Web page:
In healthy relationships, people trust each other. If you don’t trust your partner, it can feel like you’re living with the enemy. Sometimes something has happened in the relationship to make one partner distrusts the other. If that’s happened, you need to be working on rebuilding that trust. If you came into the relationship with “trust issues,” this is your issue, and you need to be working on it. People with trust issues may need to seek individual counseling. Healthy relationships are characterized by high levels of trust and acceptance for each other.

Neither of you holds on to resentments.

Resentments poison relationships. The resentments you harbor that you haven’t been able to release prevents you from being happy. Both people in a relationship need to be working on getting rid of their resentments. Unhealthy relationships are characterized by high levels of resentment on both party’s parts.

The two of you are emotionally intimate.

In romantic relationships, physical intimacy helps build the couple’s relationship. But physical intimacy by itself is not enough. Healthy relationships need to include emotional closeness. If you don’t feel you can share your feelings with your partner, this is a sign of an unhealthy relationship.

You feel safe when you’re with your partner.

Your partner should make you feel safe, and you should make them feel secure. Any relationship where someone feels unsafe is inherently unhealthy.

You can talk to each other about anything.

Open communication is essential for a healthy relationship. You should be able to talk with your partner about anything. That doesn’t mean your partner needs to agree with either your thinking or your feelings, but they should be open to hearing what you need to say. If there are things your partner wants to talk about that you don’t want to hear, you probably have work to do on yourself.

You both make repair efforts.

In healthy relationships, whenever there are problems, both parties need to make repair efforts. If you or your partner are holding onto grudges, unwilling to give in or even to discuss possible solutions, these are all signs that this is an unhealthy relationship.

You appreciate them and know they appreciate you.

Being appreciated and giving appreciation are not just nice things to have. High levels of appreciation flowing in both directions are essential for a healthy relationship.

While none of these characteristics are inherently all or nothing, each of the things I’ve described above is a good indicator of the health of your relationship. If your relationship is unhealthy, or simply not as healthy as you would like, you’ll need to decide if you are willing to work on yourself and work on your relationship with your partner. If you’ve discovered you’re in an unhealthy relationship, consider getting professional help either for the two of you or for each of you individually. Please don’t spend the rest of your life in an unhealthy relationship wishing that it would somehow miraculously change. Professional help is available for relationships and individual emotional problems.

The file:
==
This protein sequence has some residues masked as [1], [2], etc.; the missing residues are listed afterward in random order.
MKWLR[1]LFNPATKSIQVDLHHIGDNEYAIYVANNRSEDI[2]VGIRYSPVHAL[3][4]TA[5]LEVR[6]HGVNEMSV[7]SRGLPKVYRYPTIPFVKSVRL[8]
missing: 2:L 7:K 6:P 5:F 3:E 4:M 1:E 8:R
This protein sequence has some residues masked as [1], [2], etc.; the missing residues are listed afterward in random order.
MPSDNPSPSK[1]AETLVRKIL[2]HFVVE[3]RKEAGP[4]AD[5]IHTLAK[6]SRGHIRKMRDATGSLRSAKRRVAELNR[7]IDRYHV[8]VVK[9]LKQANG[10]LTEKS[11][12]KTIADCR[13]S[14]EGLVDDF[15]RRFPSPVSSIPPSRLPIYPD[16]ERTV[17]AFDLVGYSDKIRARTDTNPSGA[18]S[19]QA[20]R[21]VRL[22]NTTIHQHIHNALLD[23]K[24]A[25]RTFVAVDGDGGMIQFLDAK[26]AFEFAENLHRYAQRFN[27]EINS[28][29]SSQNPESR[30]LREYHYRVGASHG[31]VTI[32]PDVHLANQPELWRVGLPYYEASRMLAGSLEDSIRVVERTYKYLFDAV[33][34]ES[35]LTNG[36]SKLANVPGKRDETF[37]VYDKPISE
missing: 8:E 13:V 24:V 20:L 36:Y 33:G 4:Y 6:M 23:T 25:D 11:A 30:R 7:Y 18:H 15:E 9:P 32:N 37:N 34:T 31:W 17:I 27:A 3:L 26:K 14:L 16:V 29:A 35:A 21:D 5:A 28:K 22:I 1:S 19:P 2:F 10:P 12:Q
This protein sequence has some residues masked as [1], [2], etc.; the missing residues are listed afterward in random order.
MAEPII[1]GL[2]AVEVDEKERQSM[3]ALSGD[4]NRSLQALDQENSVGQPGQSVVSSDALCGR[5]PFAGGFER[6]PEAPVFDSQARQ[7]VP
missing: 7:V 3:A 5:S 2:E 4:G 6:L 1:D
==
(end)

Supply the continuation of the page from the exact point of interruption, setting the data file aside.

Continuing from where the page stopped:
Staying connected with David Joel Miller

Seven David Joel Miller Books are available now!

My newest book is now available. It was my opportunity to try on a new genre. I’ve been working on this book for several years, but now seem like the right time to publish it.

Story Bureau.

Story Bureau is a thrilling Dystopian Post-Apocalyptic adventure in the Surviving the Apocalypse series.

Baldwin struggles to survive life in a post-apocalyptic world where the government controls everything.

As society collapses and his family gets plunged into poverty, Baldwin takes a job in the capital city, working for a government agency called the Story Bureau. He discovers the Story Bureau is not a benign news outlet but a sinister government plot to manipulate society.

Bumps on the Road of Life. Whether you struggle with anxiety, depression, low motivation, or addiction, you can recover. Bumps on the Road of Life is the story of how people get off track and how to get your life out of the ditch.

Dark Family Secrets: Doris wants to get her life back, but small-town prejudice could shatter her dreams.

Casino Robbery Arthur Mitchell escapes the trauma of watching his girlfriend die. But the killers know he’s a witness and want him dead.

Planned Accidents  The second Arthur Mitchell and Plutus mystery.

Letters from the Dead: The third in the Arthur Mitchell mystery series.

What would you do if you found a letter to a detective describing a crime and you knew the writer and detective were dead, and you could be next?

Sasquatch. Three things about us, you should know. One, we have seen the past. Two, we’re trapped there. Three, I don’t know if we’ll ever get back to our own time.

For these and my upcoming books; please visit my Author Page – David Joel Miller

Want the latest blog posts as they publish? Subscribe to this blog.

For videos, see: Counselorssoapbox YouTube Video Channel

Loneliness is a disease that changes the brain.

Person alone

Loneliness.
Photo courtesy of Pixabay.com

By David Joel Miller, MS, Licensed Therapist & Licensed Counselor.

Loneliness doesn’t just feel bad; it makes you sick.

According to the British Psychological Society, researchers have concluded that loneliness, rather than being the result of physical and mental health problems, may be a direct cause. Higher than normal levels of loneliness have been connected with a number of physical diseases. Loneliness not only changes the way you think about things and your feelings but eventually, over time, it can change the very structure and chemistry of your brain. Here are some of the ways that loneliness affects your physical and mental health.